The narrator, here called Max, even though it isn’t Max Fleischer’s own voice, suggests this powdery cure-all that not only zaps little Pudgy with high voltage energy, but also wafts out onto the streets of Manhattan, where we see everything moving at top speed, making the already over-crowded and tumultuous streets of the city seem all the more harrowing in the black and white scheme of things.
And, getting back to my original point of course, there was the more immediately accessible “Thundering Fleas” OUR GANG silent mentioned above, where animation was used to zero in on the fleas as they individually skipped out from the carnival grounds where the kids detoured on their way to the wedding festivities, and latched themselves onto the kids and the dog. Where Harman goes wrong with the BOSKO cartoon is not allowing the taunting flea that menaces Bruno throughout the first few moments to really have a personality, to be seen in close-up, forever teasing Bruno with childish facial expressions and such. At times, we see the little dot representing the flea zeroing in on Bruno from all sides as having a kind of “personality”, but you have to look close, and Harman doesn’t seem to miss a beat of “real time” as the cartoon continues, despite all the dissolves used from scene to scene. We are aware that there are two chaotic events happening around the circus grounds simultaneously—Bruno continuing to chase the loose flea and Bosko trying to get the lost balloon away from the monkeys and pried apart from the suction of the blaring trombone on which it gets caught again and again.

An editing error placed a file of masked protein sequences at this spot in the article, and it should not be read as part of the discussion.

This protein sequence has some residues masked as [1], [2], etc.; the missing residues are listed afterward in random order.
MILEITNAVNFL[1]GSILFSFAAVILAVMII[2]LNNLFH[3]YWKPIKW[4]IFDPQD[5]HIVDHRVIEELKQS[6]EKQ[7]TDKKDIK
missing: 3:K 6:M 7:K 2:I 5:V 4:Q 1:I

By the time Bruno falls on the flea circus, the swarm becomes magnificent, more like waves of electricity that sends the circus into fits of activity, especially that elephant, snapping and clawing at itself from one corner to the other of what has to be the largest cage ever given to a creature in captivity!
But, with all the funding allowed these cartoons, why didn’t Harman blend live action with animation here? He certainly had experimented in this way when working at Disney and producing a cartoon called “MERBABIES” which opens with the live action surf rushing against the shoreline. The cartoon fun doesn’t begin until we, the camera eye of the film, dive deep beneath the waves to that land of fantasy underneath.
“MERBABIES” is said to have been produced by Harman just after Harman/Ising’s last BOSKO cartoon was produced for MGM, so live action/animation combinations were apparent at this time and, boy, I can’t help but think of what “CIRCUS DAZE” might have been like if live actors, perhaps big screen stars of the day in cameo, both men and women (and children), were allowed to comically suffer the indignities of the cartoonish clowns and circus animals.